Ministers over-egging prison officer recruitment success, says union

A prison officer in Wormwood Scrubs
A prison officer in Wormwood Scrubs
Photo: Rex Features

The Prison Officers’ Association has criticised Ministry of Justice claims that the Government is ahead of schedule in achieving a net headcount increase of 2,500 officers by the end of 2018.

The announcement by the Government gave a “massively false impression” of a service that was still in a state of crisis after years of falling staff numbers, overcrowding in prisons and drug and mental health issues among inmates.

The latest figures on recruitment into the Prison Service, from justice minister David Gauke, show a net increase of 1,970 officers between October 2016 and last December, with a further 1,582 recruits booked onto training courses meaning the Government is on course to meet its target nine months ahead of schedule. The target was set in 2016 by then justice secretary Liz Truss.

The increased recruitment rate was welcomed by the POA but failed to make up for the losses of employees as the result of cuts made by the 2010-15 coalition government, according to general secretary Steve Gillan.

A statement from the POA stated that the MoJ was “massaging prison officer recruitment figures” and called on the Government to “stop misleading the public.”

Certain bands of officers have been affected worse than others by years of poor retention rates and cuts, the POA pointed out. In addition, many officers in 2013 took advantage of voluntary early exit packages, as Government funding for the service fell in real terms along with other public services during the early years of the coalition.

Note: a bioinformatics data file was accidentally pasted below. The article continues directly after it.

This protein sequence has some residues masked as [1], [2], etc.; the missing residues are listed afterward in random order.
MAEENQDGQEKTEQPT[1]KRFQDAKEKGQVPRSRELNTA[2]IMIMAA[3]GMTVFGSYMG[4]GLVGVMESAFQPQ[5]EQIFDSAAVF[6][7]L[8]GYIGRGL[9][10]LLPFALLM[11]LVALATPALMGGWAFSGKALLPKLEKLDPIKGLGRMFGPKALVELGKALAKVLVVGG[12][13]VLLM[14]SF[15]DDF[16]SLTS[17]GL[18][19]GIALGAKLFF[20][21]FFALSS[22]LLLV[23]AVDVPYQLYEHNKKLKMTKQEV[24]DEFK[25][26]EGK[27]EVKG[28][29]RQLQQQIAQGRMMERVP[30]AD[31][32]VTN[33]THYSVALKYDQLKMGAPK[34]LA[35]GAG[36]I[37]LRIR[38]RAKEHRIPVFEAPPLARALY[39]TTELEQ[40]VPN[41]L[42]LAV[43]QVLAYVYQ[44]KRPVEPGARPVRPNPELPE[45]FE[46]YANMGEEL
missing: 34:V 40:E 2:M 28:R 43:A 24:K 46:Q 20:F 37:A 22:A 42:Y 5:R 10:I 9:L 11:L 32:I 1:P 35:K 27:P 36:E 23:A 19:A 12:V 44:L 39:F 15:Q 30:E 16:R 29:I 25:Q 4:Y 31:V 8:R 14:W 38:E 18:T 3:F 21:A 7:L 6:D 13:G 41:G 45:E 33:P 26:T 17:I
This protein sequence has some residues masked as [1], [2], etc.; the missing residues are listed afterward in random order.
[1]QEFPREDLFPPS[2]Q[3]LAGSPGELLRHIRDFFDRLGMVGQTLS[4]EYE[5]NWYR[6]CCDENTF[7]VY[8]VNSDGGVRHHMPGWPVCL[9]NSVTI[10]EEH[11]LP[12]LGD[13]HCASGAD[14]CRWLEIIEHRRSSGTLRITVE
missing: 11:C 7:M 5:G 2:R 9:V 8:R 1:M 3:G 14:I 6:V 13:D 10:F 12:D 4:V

“In March 2010 there were 19,908 prison officers [at grade three, the level of experienced officers] and as of 30 December 2017 there were 16,592 – a cut of 3,316,” Gillan said, adding: “In March 2010 there were 7,698 operational support grades but as of 30 December 2017 there were 4,422. That’s a cut of 43%.”

Gauke was keen to emphasise the benefits the increased staffing would bring to prisons: “Staffing is the golden thread that links the solutions we need to put in place to drive improvement, so I am delighted our recruitment efforts are working.”

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